At the heart of it, all we can really offer each other is our full attention. When someone is dying, their tolerance for bullshit is minimal. They will quickly sniff out insincerity. There may be material that arises which we don't particularly like or even strongly dislike just as we do on the cushion, we need to be able to sit still, to listen not knowing ,what will come next, to suspend judgment at least for the moment-so that whatever needs to evolve will be' able to do so.

In a hospice there are lifetimes of stories that have been lived and are now coming to an end. They are stories of grief, of joy, of regret and reconciliation, of reflection and anticipation, of denial and acceptance. For the person dying, as well as for family and friends, telling these stories is a way of preparing. The process of dying involves relinquishing our identities. Telling our stories can give us distance and help move us through the process. Often this is the way we make sense of our lives and discover their me meaning. But every story needs someone to listen.

Sometimes when a person tells his or her story., something changes. There was a very sweet elderly Italian woman, Rose, who, stayed with us. She came with a 11 prognosis of seven weeks to live. Seven months later she was still with us at the hospice. Volunteers kept describing the same conversation with Rose. Someone would walk in the room and say, "Rose, how you doing today?" With a tone of resignation, she would say, "I just want to die." Every day the same response. This became a running gag in the house. I told the volunteers, "We're not taking Rose seriously. We're laughing at her and we need to listen to exactly what she is saying."

So the next morning I went into her room and said, "Rose, how you doing today?" And again she said, "I just want to die." I said, "What makes you think that dying is going to be so much better?" She looked at me as if to say, 'What kind of a question is that to ask an eighty-year-old woman?' And I pushed on, "You know, Rose, there are no guarantees that it's any better on the other side." And she said, "Well, at least I'd get out." I asked, "Out of what?" So she began to tell me the story of her relationship with her husband.

As she told her story, it became clear that in the fifty years of this marriage, she had always taken care of her husband, cooked his meals, balanced his checkbook, accommodated his moods. Now that she was sick and dying, she couldn't imagine how he could possibly take care of her. She didn't want to be a burden. Better to go to strangers to be cared for. So she moved into the hospice. After she told me her story, we spent some time talking about it. Later, she had a talk with her husband. I wasn't there for that talk. All I know is that three days afterwards she moved out of the hospice and returned home. She lived at home for another seven months before she died.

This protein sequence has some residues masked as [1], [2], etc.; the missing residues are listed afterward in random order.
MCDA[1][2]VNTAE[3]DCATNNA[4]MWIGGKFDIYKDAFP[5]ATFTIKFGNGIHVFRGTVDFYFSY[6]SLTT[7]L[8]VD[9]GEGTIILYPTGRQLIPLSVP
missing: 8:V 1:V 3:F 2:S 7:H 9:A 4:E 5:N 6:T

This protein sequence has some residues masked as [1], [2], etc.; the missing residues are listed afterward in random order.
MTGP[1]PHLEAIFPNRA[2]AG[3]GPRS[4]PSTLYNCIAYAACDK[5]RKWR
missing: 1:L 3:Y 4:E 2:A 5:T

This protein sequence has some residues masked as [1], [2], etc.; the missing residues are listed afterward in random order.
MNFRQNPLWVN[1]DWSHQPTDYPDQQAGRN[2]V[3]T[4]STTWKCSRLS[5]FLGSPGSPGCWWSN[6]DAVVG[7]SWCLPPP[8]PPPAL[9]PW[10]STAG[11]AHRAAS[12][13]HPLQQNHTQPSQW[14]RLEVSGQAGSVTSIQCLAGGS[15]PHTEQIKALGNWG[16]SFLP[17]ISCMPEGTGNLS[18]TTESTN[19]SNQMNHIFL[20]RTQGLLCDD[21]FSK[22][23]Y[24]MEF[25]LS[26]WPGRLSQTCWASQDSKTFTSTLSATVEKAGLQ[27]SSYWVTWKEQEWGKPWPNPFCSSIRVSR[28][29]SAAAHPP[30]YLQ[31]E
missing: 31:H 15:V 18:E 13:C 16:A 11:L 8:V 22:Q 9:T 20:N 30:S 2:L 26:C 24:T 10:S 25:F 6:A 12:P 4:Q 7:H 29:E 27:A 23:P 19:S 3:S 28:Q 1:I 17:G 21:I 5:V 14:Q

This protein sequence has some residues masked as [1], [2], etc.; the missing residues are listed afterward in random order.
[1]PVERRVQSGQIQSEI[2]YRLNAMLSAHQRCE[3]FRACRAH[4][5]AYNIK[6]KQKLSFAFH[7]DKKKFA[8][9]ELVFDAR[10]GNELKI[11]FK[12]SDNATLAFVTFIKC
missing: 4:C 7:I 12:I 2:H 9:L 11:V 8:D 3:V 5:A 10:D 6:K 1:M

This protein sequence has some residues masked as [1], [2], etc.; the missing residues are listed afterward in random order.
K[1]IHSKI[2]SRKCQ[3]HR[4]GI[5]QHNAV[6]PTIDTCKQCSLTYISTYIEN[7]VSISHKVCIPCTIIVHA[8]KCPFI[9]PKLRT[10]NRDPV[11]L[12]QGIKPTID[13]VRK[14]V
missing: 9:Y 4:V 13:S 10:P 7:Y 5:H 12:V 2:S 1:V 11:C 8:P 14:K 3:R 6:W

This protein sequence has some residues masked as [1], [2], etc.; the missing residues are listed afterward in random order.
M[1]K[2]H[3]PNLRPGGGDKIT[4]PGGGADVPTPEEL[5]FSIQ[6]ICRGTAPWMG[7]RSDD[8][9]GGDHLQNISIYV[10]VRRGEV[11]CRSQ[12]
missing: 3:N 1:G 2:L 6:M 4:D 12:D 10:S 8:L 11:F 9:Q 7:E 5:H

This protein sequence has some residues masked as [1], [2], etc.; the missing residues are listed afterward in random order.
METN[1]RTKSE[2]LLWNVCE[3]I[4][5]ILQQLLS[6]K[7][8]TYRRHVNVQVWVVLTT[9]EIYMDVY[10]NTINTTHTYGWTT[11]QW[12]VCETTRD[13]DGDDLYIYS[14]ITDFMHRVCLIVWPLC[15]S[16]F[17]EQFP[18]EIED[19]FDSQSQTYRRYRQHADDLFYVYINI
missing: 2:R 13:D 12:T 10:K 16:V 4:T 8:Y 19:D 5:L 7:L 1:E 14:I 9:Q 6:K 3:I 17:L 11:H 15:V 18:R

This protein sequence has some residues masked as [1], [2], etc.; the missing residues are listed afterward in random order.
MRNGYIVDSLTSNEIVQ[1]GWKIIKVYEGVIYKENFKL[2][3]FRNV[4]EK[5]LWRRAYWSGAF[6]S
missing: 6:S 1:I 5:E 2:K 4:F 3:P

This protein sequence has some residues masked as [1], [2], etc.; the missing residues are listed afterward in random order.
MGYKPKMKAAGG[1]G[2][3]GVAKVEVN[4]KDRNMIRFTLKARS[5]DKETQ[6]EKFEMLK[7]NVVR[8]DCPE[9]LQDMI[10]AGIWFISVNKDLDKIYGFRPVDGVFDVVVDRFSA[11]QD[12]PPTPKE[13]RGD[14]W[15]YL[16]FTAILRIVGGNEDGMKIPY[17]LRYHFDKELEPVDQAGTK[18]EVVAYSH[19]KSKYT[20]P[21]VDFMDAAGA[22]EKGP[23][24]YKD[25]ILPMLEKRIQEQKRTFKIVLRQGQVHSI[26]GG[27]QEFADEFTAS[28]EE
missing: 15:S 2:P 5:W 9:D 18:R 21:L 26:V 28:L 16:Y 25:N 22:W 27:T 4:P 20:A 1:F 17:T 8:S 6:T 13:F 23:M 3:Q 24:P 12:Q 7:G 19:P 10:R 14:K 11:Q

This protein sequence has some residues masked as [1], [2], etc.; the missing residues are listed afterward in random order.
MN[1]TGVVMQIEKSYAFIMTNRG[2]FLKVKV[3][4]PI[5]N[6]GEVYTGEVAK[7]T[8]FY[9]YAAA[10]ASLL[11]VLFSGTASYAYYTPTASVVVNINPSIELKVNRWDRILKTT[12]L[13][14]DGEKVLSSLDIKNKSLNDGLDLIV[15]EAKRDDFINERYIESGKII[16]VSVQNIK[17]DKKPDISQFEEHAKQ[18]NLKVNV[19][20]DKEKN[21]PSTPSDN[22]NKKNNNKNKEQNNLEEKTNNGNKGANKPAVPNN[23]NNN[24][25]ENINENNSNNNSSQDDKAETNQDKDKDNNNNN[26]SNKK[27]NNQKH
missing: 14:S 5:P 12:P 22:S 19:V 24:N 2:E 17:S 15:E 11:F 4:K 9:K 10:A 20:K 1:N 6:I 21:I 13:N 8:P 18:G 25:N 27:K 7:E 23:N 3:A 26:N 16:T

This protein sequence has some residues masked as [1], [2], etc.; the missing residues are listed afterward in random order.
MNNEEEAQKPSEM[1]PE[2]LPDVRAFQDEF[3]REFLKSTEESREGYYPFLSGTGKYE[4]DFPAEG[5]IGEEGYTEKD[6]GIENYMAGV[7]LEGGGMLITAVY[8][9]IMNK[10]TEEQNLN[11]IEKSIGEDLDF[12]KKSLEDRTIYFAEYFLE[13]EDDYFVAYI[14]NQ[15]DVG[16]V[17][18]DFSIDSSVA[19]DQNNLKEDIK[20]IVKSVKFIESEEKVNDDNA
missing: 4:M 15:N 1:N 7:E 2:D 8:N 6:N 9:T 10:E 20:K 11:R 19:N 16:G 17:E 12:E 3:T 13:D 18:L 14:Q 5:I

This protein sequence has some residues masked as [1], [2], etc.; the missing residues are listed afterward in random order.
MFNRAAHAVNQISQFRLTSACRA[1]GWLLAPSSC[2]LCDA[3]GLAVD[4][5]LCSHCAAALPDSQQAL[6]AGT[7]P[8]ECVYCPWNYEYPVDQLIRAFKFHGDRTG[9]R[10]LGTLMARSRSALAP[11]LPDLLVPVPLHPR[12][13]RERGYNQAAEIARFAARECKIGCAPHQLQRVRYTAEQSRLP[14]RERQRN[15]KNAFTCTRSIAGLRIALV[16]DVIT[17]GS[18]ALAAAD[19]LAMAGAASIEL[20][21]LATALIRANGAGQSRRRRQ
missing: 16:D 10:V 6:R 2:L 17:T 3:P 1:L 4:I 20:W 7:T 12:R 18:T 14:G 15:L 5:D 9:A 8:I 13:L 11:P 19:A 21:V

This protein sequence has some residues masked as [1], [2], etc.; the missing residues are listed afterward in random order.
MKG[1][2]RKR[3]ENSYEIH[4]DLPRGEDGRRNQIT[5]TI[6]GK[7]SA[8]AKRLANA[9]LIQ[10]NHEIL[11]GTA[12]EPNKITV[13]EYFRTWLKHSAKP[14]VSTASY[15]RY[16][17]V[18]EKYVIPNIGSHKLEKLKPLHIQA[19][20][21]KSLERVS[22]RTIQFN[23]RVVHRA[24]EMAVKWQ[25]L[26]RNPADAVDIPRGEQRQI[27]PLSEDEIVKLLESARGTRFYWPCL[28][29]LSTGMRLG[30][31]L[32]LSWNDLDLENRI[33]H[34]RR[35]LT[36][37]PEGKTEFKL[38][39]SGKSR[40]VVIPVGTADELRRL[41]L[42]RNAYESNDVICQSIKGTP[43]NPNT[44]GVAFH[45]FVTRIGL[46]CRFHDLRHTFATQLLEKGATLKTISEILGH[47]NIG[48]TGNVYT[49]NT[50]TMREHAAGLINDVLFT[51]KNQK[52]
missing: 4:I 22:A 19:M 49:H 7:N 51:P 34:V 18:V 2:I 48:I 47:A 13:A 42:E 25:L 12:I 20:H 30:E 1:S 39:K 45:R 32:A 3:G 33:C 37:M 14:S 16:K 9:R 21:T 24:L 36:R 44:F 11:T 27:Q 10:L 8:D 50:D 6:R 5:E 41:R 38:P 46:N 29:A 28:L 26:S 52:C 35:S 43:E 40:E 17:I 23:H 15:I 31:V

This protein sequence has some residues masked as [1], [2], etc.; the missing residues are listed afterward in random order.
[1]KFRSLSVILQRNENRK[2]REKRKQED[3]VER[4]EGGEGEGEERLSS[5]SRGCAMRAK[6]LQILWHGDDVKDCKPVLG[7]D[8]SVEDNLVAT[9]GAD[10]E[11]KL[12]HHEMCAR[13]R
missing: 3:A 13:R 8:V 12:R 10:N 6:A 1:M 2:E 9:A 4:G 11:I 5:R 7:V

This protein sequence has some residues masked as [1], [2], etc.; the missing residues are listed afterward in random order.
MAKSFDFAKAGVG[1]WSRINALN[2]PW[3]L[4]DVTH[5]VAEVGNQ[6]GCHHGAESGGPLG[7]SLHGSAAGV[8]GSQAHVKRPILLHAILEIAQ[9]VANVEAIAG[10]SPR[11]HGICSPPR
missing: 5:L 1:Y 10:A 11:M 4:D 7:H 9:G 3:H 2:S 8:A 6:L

As people tell us their stories, we have to really listen, trusting that insight may well arise from the telling. There is a place in the story that will often deliver what is needed. So pay close attention to whatever you are presented with. Start with that. Take it. Believe it. And see where it leads you. In this woman's case, when she sensed that someone had truly believed her, when she felt really heard, she was able to tell the story which led to her going home. Before she had told her story, she was convinced that her only solution, the only way she could 11 get out," was to die. Through telling her story, she realized that her illness and her need to be cared for-what she had imagined to be a burden-was the culmination of her life, a final gift to be shared. She made a reconciliation in her marriage and died at home with her husband and her daughter.

(continued)